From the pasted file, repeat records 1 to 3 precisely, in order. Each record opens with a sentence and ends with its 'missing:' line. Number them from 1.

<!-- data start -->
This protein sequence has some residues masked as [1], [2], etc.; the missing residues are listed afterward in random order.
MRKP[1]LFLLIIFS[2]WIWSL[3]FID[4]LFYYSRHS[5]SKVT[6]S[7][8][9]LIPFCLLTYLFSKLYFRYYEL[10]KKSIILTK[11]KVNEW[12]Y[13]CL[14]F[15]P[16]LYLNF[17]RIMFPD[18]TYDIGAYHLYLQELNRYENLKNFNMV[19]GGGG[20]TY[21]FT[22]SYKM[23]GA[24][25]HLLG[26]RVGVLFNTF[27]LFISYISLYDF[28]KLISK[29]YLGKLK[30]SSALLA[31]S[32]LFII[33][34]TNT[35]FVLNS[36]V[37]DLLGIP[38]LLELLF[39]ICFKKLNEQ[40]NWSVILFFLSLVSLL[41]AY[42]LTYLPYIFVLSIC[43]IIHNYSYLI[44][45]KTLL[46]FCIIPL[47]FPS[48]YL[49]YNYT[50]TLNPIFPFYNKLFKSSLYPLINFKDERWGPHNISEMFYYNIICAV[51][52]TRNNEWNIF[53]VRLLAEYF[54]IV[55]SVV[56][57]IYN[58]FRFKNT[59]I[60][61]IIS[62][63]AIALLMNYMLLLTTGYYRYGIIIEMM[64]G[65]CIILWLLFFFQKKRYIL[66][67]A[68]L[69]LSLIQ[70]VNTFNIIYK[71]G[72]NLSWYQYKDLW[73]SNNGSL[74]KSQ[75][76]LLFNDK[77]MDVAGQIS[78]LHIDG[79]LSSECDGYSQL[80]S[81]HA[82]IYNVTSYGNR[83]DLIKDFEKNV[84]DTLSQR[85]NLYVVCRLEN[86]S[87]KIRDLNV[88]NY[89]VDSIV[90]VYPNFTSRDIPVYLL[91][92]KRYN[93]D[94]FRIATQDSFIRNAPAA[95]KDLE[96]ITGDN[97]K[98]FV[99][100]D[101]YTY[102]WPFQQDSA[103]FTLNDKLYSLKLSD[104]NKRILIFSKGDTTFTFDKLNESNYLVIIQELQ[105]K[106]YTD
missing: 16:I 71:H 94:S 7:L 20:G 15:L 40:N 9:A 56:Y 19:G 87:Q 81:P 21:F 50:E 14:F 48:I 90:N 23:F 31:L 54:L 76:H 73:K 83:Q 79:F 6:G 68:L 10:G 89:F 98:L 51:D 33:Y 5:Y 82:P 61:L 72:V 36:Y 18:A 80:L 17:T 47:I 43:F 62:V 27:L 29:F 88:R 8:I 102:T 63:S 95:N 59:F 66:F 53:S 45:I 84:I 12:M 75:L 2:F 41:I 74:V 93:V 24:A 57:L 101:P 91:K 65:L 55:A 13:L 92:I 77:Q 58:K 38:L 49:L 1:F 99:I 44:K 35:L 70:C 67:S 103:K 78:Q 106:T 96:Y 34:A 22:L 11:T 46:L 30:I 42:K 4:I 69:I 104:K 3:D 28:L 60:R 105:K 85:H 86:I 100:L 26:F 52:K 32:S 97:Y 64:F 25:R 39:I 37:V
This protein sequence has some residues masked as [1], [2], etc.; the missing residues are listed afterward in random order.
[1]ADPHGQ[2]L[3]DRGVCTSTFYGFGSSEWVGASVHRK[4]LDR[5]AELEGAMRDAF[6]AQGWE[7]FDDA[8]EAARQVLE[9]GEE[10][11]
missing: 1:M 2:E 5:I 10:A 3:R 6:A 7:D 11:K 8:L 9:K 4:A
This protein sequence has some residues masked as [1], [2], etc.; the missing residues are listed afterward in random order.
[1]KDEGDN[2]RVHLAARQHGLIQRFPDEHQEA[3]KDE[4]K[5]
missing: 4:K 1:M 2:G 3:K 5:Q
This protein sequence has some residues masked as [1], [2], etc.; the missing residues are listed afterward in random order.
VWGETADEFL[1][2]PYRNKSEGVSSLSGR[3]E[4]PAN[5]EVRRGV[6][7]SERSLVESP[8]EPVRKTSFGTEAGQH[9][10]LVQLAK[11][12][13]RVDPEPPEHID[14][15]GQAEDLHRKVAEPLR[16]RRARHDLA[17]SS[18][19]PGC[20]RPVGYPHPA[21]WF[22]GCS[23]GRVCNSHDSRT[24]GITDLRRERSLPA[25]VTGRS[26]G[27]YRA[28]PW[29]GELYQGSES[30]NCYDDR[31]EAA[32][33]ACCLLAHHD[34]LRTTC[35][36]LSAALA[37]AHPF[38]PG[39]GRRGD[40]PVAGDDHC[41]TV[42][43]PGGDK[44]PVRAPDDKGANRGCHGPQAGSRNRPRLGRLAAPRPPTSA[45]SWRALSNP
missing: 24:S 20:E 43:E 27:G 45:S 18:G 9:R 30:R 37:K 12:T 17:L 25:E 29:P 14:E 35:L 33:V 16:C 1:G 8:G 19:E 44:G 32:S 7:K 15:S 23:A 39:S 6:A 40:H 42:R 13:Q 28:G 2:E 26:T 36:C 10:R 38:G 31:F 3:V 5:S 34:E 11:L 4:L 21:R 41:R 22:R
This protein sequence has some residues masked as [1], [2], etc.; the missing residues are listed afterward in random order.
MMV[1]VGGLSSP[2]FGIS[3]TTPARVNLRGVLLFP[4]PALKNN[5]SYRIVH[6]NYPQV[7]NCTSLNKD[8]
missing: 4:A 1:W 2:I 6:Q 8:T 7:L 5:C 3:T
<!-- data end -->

This protein sequence has some residues masked as [1], [2], etc.; the missing residues are listed afterward in random order.
MRKP[1]LFLLIIFS[2]WIWSL[3]FID[4]LFYYSRHS[5]SKVT[6]S[7][8][9]LIPFCLLTYLFSKLYFRYYEL[10]KKSIILTK[11]KVNEW[12]Y[13]CL[14]F[15]P[16]LYLNF[17]RIMFPD[18]TYDIGAYHLYLQELNRYENLKNFNMV[19]GGGG[20]TY[21]FT[22]SYKM[23]GA[24][25]HLLG[26]RVGVLFNTF[27]LFISYISLYDF[28]KLISK[29]YLGKLK[30]SSALLA[31]S[32]LFII[33][34]TNT[35]FVLNS[36]V[37]DLLGIP[38]LLELLF[39]ICFKKLNEQ[40]NWSVILFFLSLVSLL[41]AY[42]LTYLPYIFVLSIC[43]IIHNYSYLI[44][45]KTLL[46]FCIIPL[47]FPS[48]YL[49]YNYT[50]TLNPIFPFYNKLFKSSLYPLINFKDERWGPHNISEMFYYNIICAV[51][52]TRNNEWNIF[53]VRLLAEYF[54]IV[55]SVV[56][57]IYN[58]FRFKNT[59]I[60][61]IIS[62][63]AIALLMNYMLLLTTGYYRYGIIIEMM[64]G[65]CIILWLLFFFQKKRYIL[66][67]A[68]L[69]LSLIQ[70]VNTFNIIYK[71]G[72]NLSWYQYKDLW[73]SNNGSL[74]KSQ[75][76]LLFNDK[77]MDVAGQIS[78]LHIDG[79]LSSECDGYSQL[80]S[81]HA[82]IYNVTSYGNR[83]DLIKDFEKNV[84]DTLSQR[85]NLYVVCRLEN[86]S[87]KIRDLNV[88]NY[89]VDSIV[90]VYPNFTSRDIPVYLL[91][92]KRYN[93]D[94]FRIATQDSFIRNAPAA[95]KDLE[96]ITGDN[97]K[98]FV[99][100]D[101]YTY[102]WPFQQDSA[103]FTLNDKLYSLKLSD[104]NKRILIFSKGDTTFTFDKLNESNYLVIIQELQ[105]K[106]YTD
missing: 16:I 71:H 94:S 7:L 20:G 15:L 40:N 9:A 56:Y 19:G 87:Q 81:P 21:F 50:E 14:F 48:I 90:N 23:F 31:L 54:L 76:H 73:K 83:Q 79:F 6:G 68:L 10:G 89:F 98:L 51:D 33:Y 5:Y 82:P 61:L 72:V 36:Y 18:A 80:L 17:T 47:I 43:F 62:V 27:L 29:F 88:R 8:I 102:T 63:S 95:N 59:F 66:F 53:S 45:I 84:I 12:M 75:L 2:F 41:I 74:V 93:V 24:A 57:L 101:P 91:K 65:L 55:A 13:L 92:I 77:Q 58:K 38:L 49:L 1:F 99:I 44:K 35:L 70:C 67:S 103:K 78:Q 106:T 96:Y 34:A 22:L 11:T 46:L 30:I 42:K 4:I 69:I 104:K 3:D 28:L 60:R 105:K 85:H 86:I 100:L 26:F 52:K 32:S 97:Y 64:F 25:R 39:I 37:V
This protein sequence has some residues masked as [1], [2], etc.; the missing residues are listed afterward in random order.
[1]ADPHGQ[2]L[3]DRGVCTSTFYGFGSSEWVGASVHRK[4]LDR[5]AELEGAMRDAF[6]AQGWE[7]FDDA[8]EAARQVLE[9]GEE[10][11]
missing: 1:M 2:E 5:I 10:A 3:R 6:A 7:D 11:K 8:L 9:K 4:A
This protein sequence has some residues masked as [1], [2], etc.; the missing residues are listed afterward in random order.
[1]KDEGDN[2]RVHLAARQHGLIQRFPDEHQEA[3]KDE[4]K[5]
missing: 4:K 1:M 2:G 3:K 5:Q